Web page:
Career Focus

How the Shorty Awards Welcome New Hires and Foster Communication from Day One


The Shorty Awards were the first award show to honor social media and the many content creators, mediums, companies, and voices it encompasses. Like the medium they celebrate, the Shorty Awards team moves fast and adapts quickly. Because they are a lean team with an intense production schedule new hires need to jump in and start contributing quickly. As such, Producer Nik Aliye and her team members have worked to make their hiring, onboarding, and communication process as welcoming, thorough and effective as possible. I caught up with Nik about her approach about how she works with team members who are not just new to the Shorty Awards, but may be new to the working world in general.

Emily Miethner: Let’s begin by talking about the hiring side. What qualities and skills are you looking for when people apply for roles at the Shorty Awards?

Nik Aliye: We are on a production schedule, so our needs for staffing and support shift throughout the year. In the past there were so many different sides of the Shorty Awards that team members would work independently to get their tasks done. In 2016, we did a full reorganization and asked ourselves how we could build a team strategically so we could feel balanced and work cohesively.

For the past six months we’ve really concentrated on working as a team. In January of 2017 we were looking to hire an Associate Producer who was both a cultural fit and self-directed. We are a very small team and we need people to take on a lot of responsibilities and take off running with them. We hire people who are self-managed and quick to understand our company, goals, and needs. We met our new Associate Producers, Christina and Ian, through FindSpark and we love them! We initially hired them for short-term roles through the show in April and recently offered them both permanent positions.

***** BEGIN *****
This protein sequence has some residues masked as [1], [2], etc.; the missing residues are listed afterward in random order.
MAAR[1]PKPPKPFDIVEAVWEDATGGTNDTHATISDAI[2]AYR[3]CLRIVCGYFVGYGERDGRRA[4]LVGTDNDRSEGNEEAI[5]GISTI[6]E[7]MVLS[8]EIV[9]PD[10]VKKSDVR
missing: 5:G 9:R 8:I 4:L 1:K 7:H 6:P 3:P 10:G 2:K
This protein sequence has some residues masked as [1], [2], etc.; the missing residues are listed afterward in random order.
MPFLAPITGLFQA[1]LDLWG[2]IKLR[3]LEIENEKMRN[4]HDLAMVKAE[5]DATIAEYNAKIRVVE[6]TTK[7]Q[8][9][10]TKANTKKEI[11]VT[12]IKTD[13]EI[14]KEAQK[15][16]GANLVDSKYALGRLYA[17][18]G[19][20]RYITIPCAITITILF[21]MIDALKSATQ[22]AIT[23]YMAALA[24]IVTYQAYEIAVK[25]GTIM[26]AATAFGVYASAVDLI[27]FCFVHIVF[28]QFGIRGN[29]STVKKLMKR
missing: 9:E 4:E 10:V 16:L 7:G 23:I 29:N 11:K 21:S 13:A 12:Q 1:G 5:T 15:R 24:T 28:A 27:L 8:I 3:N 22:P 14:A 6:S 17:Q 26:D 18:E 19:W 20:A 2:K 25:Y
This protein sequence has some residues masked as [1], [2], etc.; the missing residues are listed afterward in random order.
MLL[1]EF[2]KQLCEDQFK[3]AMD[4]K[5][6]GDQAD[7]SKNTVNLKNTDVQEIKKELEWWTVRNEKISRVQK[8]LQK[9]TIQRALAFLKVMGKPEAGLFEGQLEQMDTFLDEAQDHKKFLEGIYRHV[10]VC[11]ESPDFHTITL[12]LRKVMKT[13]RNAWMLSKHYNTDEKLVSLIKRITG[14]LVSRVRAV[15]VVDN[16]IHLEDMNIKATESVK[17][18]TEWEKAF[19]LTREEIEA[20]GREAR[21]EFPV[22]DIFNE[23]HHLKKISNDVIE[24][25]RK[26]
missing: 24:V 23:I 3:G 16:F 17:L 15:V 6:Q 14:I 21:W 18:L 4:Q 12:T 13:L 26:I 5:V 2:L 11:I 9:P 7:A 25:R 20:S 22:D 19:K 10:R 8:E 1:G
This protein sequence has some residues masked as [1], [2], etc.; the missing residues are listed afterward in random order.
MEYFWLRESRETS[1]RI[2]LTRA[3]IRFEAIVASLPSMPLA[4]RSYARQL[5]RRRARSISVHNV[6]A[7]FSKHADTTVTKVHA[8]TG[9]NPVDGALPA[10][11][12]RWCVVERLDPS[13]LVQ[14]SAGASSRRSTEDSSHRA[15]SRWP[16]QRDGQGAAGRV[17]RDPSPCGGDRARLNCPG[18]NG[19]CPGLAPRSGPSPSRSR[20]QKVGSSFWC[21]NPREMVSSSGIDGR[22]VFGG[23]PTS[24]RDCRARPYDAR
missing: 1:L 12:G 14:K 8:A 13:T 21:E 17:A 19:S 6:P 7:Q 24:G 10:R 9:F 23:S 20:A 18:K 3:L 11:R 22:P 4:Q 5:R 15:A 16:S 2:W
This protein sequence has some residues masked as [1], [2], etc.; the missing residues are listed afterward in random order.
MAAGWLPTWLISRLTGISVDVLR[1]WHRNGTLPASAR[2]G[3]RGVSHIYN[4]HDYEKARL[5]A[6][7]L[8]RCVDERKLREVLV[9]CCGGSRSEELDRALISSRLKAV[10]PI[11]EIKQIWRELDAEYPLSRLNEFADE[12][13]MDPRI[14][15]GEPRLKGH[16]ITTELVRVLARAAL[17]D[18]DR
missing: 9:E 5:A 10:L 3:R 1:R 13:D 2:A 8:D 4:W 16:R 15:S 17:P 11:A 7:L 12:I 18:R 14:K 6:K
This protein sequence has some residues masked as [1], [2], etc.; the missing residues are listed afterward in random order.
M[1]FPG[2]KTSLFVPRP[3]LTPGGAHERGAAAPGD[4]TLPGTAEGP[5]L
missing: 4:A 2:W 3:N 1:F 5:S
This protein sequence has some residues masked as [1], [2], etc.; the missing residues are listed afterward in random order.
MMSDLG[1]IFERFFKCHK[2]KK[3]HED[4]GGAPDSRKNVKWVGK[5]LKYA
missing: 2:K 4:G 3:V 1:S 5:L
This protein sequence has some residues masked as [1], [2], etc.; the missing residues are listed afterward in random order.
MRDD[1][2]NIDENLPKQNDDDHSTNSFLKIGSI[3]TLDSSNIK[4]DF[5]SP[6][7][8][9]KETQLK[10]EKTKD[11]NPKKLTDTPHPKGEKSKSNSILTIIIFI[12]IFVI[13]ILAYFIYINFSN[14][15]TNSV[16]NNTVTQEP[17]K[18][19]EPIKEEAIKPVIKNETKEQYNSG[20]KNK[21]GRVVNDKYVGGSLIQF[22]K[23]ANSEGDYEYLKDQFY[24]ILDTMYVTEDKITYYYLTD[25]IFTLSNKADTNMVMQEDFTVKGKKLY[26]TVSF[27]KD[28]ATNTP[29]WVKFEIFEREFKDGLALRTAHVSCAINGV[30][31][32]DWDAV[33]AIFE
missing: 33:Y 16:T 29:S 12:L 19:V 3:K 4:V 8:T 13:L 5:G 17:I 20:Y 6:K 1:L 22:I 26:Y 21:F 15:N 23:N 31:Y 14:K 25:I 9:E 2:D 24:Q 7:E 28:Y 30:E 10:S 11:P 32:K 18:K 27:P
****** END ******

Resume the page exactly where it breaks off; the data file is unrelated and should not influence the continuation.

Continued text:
I asked our new employees, “Tell us what you like to do once you’ve gotten to try a lot of different types of work. What did you do because you have to get things done and what do you really want to dig into and enjoy?” to help them continue to grow here.

Emily: How do you welcome new team members and create an onboarding process that is unique to the Shorty Awards?

Nik: When they arrive on their first day we make sure that they have a fresh computer, all their school supplies, and a bagel and coffee on their desk. We also have a welcome lunch to meet everyone. We’re a really small team, but we’re part of Sawhorse Media, a bigger media company. At lunch we spend an hour to go through what everyone does and to let our new team members get a feel for the culture. We want to make sure people feel welcome from the get go.

New hires have a weekly one-on-one with their manager over lunch or an evening drink. We ask them questions like: what’s on your mind, how are you feeling, what was tough about this week, what did you love? The goal is to keep an an open channel of communication and dedicate that part of the week entirely about talking about their experience, feelings, and needs. We’ve heard this from one of our newer teammates, Ian, that he really appreciates this.

A few weeks in, once our new hires have started to get their feet wet, we have welcome drinks with the whole company.

Emily: Because you are producing an awards show, how do you balance onboarding and team communication with a busy production schedule?

Nik: Ian joined during our nomination period, which is one of the most stressful weeks of the year for us. As an Associate Producer he had to get involved really quickly. He had to learn our specific technologies like mail merging and how our site works on the backend. As someone who send out email on behalf of the Shorty Awards he also had to learn about our nominees very quickly.